The water infrastructure of the United States is aging, and aging fast. Yet Congress hasn't enacted a Water Resources Development Act, authorizing U.S. Army Corps of Engineers projects and providing policy direction, since 2007.
Senate bill 601, now on the Senate floor, is an achievement. California Sen. Barbara Boxer, who chairs the Environment and Public Works Committee, won a rare unanimous vote to get the bill to the Senate floor.
The bill does a lot of good creating a National Levee Safety Program, providing low-interest federal loans for flood control and water supply projects, using the Harbor Maintenance Trust Fund surplus to expand spending for channel maintenance, increasing the user fee on inland waterways to fund much-needed improvements. It emphasizes the use of natural infrastructure to deal with the threats of intensifying storms, floods and droughts.
The bill also has found a way to get around the sweeping, excessive House earmark ban for any project "targeted to a specific state, locality or congressional district." The Senate bill would give congressional authorization to a project that has a favorable report from the Corps chief engineer, plus a project plan. That helps Sacramento's Natomas levee project, which has been held up by the House earmark ban.
But the rare unanimity in the Senate committee has come at a cost.
Under the guise of "streamlining," Boxer has allowed provisions that would make the environmental review process of Corps projects more bureaucratic while undermining the nation's bedrock environmental laws.
Certainly all reasonable parties agree that key agencies should be brought together early to coordinate projects. The problem is that Sections 2032 and 2033 in S 601 make the process rigid, imposing a "deadline-and-fine" process. Feasibility studies would have to be completed within three years, or face bureaucratic hoops for extensions. Fines would kick in if agencies don't meet deadlines they've set, unless they can prove extenuating circumstances.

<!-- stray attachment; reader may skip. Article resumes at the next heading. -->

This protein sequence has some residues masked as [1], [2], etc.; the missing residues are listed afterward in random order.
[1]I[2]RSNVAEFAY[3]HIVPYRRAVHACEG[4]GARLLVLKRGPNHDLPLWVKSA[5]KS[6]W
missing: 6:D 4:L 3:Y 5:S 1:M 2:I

What is driving this? Certainly the Corps' Los Angeles River feasibility study has run into funding problems and years of delay and studies of port projects to widen and deepen channels for bigger ships take a long time.
But before senators vote for a bill that would curtail environmental reviews, they should take a breath and remember Hurricane Katrina and the Corps' Mississippi River Gulf Outlet project that funneled Katrina's storm surge into New Orleans.
A May 6 report by the Congressional Research Service points out that environmental review for Corps of Engineers proposals on average takes two to three years. Obviously, some large, complex or controversial projects take longer, but that's what in-depth review is for. Most delays come from lack of funding and resulting backlogs.
With the House starting to work on its own bill, promising to undo reviews that can raise important concerns, the Senate should be wary of imposing requirements to complete environmental reviews within three years.
Boxer should accept amendments that modify Sections 2032 and 2033 so the bill streamlines but doesn't undermine review of Corps projects. The nation is long overdue for a new Water Resources Development Act, and S 601 has many good elements. But after the Katrina disaster, this is no time to go backward in making sure the Corps does projects right.